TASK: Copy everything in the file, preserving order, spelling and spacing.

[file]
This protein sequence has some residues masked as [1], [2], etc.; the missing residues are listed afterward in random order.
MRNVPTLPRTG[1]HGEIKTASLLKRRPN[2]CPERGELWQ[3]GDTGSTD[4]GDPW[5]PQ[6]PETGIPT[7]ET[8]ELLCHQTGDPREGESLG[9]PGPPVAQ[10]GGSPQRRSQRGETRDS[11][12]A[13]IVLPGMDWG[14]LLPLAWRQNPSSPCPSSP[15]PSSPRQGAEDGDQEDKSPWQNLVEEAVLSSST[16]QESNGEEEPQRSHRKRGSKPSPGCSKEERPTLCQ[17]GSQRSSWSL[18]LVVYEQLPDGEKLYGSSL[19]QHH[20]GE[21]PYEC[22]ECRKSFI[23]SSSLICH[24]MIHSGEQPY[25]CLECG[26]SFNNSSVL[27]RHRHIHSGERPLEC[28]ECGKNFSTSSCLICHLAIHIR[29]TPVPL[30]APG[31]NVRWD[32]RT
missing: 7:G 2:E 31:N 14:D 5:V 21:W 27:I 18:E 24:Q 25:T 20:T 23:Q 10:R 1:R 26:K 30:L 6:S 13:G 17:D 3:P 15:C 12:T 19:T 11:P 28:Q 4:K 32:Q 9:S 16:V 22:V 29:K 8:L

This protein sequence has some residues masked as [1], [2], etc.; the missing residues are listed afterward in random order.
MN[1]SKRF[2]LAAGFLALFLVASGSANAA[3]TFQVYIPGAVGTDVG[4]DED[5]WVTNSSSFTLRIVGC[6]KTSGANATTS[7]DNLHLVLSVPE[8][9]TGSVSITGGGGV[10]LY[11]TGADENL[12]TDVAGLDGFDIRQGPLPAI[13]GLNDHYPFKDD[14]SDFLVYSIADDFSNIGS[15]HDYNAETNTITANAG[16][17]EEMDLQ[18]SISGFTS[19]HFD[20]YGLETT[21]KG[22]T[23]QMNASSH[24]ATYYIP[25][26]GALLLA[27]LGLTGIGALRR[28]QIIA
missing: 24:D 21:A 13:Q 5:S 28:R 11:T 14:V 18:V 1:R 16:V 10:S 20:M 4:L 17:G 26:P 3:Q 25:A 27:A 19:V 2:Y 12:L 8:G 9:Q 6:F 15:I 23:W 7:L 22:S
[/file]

This protein sequence has some residues masked as [1], [2], etc.; the missing residues are listed afterward in random order.
MRNVPTLPRTG[1]HGEIKTASLLKRRPN[2]CPERGELWQ[3]GDTGSTD[4]GDPW[5]PQ[6]PETGIPT[7]ET[8]ELLCHQTGDPREGESLG[9]PGPPVAQ[10]GGSPQRRSQRGETRDS[11][12]A[13]IVLPGMDWG[14]LLPLAWRQNPSSPCPSSP[15]PSSPRQGAEDGDQEDKSPWQNLVEEAVLSSST[16]QESNGEEEPQRSHRKRGSKPSPGCSKEERPTLCQ[17]GSQRSSWSL[18]LVVYEQLPDGEKLYGSSL[19]QHH[20]GE[21]PYEC[22]ECRKSFI[23]SSSLICH[24]MIHSGEQPY[25]CLECG[26]SFNNSSVL[27]RHRHIHSGERPLEC[28]ECGKNFSTSSCLICHLAIHIR[29]TPVPL[30]APG[31]NVRWD[32]RT
missing: 7:G 2:E 31:N 14:D 5:V 21:W 27:I 18:E 24:Q 25:T 20:T 23:Q 10:R 1:R 26:K 30:L 6:S 13:G 17:D 3:P 15:C 12:T 19:T 11:P 28:Q 4:K 32:Q 9:S 16:V 22:V 29:K 8:L

This protein sequence has some residues masked as [1], [2], etc.; the missing residues are listed afterward in random order.
MN[1]SKRF[2]LAAGFLALFLVASGSANAA[3]TFQVYIPGAVGTDVG[4]DED[5]WVTNSSSFTLRIVGC[6]KTSGANATTS[7]DNLHLVLSVPE[8][9]TGSVSITGGGGV[10]LY[11]TGADENL[12]TDVAGLDGFDIRQGPLPAI[13]GLNDHYPFKDD[14]SDFLVYSIADDFSNIGS[15]HDYNAETNTITANAG[16][17]EEMDLQ[18]SISGFTS[19]HFD[20]YGLETT[21]KG[22]T[23]QMNASSH[24]ATYYIP[25][26]GALLLA[27]LGLTGIGALRR[28]QIIA
missing: 24:D 21:A 13:Q 5:S 28:R 11:T 14:V 18:V 1:R 16:V 10:S 20:M 4:L 17:G 26:P 3:Q 25:A 27:A 19:V 2:Y 12:L 8:G 9:Q 6:F 15:I 23:W 7:L 22:S